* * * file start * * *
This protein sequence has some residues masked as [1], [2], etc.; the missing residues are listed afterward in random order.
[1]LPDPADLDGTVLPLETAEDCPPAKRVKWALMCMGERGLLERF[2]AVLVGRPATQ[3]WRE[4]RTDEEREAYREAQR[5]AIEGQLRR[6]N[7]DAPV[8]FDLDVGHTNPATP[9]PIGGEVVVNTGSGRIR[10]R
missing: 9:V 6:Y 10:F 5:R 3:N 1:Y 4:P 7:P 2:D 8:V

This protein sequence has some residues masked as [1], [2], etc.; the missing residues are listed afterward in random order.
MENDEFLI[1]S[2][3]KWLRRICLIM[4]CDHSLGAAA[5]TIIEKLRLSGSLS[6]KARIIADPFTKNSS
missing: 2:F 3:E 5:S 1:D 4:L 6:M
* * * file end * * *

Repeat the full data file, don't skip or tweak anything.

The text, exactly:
This protein sequence has some residues masked as [1], [2], etc.; the missing residues are listed afterward in random order.
[1]LPDPADLDGTVLPLETAEDCPPAKRVKWALMCMGERGLLERF[2]AVLVGRPATQ[3]WRE[4]RTDEEREAYREAQR[5]AIEGQLRR[6]N[7]DAPV[8]FDLDVGHTNPATP[9]PIGGEVVVNTGSGRIR[10]R
missing: 9:V 6:Y 10:F 5:R 3:N 1:Y 4:P 7:P 2:D 8:V

This protein sequence has some residues masked as [1], [2], etc.; the missing residues are listed afterward in random order.
MENDEFLI[1]S[2][3]KWLRRICLIM[4]CDHSLGAAA[5]TIIEKLRLSGSLS[6]KARIIADPFTKNSS
missing: 2:F 3:E 5:S 1:D 4:L 6:M